Earthlings can feel some relief for now, as NASA has confirmed our planet is safe from a particularly worrisome asteroid for the next century at least.
99942 Apophis—which was discovered in 2004—had been identified as one of the most hazardous asteroids that could impact the planet. But results from a new radar observation campaign, combined with precise orbit analysis, have helped astronomers conclude that Apophis won’t hit Earth in 2068—as had been the fear.
Estimated to be about 1,100 feet across, when Apophis—named after the Egyptian god of destruction—made a flyby of Earth in early March, NASA states its scientists took the opportunity to use powerful radar observations to refine the estimate of its orbit around the Sun with extreme precision, enabling them to confidently rule out any impact risk in 2068 and long after.
“Although Apophis made a recent close approach with Earth, it was still nearly 10.6 million miles away. Even so, we were able to acquire incredibly precise information about its distance to an accuracy of about 150 meters [490 feet],” said JPL scientist Marina Brozovic, who led the radar campaign. “This campaign not only helped us rule out any impact risk, it set us up for a wonderful science opportunity.”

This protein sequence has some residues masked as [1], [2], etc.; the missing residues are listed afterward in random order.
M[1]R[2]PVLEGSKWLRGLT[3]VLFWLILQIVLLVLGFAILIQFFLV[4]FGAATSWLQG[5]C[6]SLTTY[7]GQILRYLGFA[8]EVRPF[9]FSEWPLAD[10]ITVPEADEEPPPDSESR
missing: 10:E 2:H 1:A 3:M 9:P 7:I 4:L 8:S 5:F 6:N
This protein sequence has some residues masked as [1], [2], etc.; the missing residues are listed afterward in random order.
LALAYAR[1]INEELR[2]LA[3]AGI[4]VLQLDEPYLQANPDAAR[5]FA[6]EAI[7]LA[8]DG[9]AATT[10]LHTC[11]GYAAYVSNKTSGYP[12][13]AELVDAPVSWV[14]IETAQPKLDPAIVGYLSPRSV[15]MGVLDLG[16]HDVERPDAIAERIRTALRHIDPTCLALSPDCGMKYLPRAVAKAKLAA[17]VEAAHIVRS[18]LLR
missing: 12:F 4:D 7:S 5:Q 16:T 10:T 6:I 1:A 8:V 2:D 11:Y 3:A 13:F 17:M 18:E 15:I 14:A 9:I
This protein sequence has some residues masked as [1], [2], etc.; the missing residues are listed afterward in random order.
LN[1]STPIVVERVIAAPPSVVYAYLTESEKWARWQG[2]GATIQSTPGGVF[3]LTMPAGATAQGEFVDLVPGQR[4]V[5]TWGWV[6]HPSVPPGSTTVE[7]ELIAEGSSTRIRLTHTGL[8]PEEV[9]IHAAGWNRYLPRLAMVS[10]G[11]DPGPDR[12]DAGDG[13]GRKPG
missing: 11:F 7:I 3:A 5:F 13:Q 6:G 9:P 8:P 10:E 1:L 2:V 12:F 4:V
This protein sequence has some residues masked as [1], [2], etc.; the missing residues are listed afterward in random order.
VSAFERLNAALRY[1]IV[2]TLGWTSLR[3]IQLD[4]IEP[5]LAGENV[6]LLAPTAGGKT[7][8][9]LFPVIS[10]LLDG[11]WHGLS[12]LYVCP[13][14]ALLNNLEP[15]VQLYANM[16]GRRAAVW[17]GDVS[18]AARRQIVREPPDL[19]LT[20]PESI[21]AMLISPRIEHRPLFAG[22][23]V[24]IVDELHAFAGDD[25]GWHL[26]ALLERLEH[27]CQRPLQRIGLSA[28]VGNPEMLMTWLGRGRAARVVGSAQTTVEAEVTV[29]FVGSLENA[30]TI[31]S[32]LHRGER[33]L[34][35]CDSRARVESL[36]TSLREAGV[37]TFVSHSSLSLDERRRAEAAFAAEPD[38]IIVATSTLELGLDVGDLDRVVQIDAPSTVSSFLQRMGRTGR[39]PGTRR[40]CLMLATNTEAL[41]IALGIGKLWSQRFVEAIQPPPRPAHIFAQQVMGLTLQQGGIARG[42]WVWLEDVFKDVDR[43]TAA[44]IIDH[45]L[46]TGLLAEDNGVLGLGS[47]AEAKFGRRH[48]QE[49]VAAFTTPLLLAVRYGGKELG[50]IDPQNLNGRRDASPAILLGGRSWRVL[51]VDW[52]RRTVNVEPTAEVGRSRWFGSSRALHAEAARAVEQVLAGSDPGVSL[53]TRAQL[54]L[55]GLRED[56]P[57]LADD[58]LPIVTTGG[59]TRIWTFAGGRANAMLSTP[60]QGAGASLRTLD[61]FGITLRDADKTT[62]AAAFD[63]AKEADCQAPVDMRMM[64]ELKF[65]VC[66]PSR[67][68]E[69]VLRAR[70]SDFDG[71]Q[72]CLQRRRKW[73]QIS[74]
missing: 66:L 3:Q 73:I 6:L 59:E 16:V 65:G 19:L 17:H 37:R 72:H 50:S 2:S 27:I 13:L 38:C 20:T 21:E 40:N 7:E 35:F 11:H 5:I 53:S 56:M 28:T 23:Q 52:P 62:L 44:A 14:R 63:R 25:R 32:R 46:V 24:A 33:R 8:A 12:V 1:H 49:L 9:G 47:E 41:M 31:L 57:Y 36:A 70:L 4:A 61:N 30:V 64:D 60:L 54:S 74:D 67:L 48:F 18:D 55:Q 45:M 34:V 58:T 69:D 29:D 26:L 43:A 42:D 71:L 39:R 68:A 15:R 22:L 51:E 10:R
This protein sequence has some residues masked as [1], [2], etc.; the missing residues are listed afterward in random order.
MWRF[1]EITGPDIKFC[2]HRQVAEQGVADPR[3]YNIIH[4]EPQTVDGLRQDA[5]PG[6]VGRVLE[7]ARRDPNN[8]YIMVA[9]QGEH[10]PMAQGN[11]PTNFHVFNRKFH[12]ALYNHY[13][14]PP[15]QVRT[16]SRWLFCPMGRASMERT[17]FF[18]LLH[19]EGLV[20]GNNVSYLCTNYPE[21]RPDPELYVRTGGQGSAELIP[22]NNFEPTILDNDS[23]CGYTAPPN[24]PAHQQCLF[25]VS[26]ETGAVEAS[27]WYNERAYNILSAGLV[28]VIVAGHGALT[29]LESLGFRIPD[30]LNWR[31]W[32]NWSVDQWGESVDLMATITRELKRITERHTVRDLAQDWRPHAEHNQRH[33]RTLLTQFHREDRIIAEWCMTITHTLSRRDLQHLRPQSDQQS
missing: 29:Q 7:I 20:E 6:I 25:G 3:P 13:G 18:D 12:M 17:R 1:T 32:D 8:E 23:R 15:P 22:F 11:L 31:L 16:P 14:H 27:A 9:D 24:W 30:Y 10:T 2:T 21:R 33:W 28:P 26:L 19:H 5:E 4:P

On April 13, 2029, NASA says the asteroid will pass less than 20,000 miles (32,000 kilometers) from our planet’s surface. During that close approach, Apophis will be visible to observers on the ground in the Eastern Hemisphere without the aid of a telescope or binoculars.
NASA explains this makes for an unrivaled chance for astronomers to get a close-up view of a solar system relic.
“When I started working with asteroids after college, Apophis was the poster child for hazardous asteroids,” said Davide Farnocchia of NASA’s Center for Near-Earth Object Studies. “There’s a certain sense of satisfaction to see it removed from the risk list, and we’re looking forward to the science we might uncover during its close approach in 2029.”
Sounds like we should all be making a note in our diaries about an amazing night sky-watching opportunity in 8 years’ time.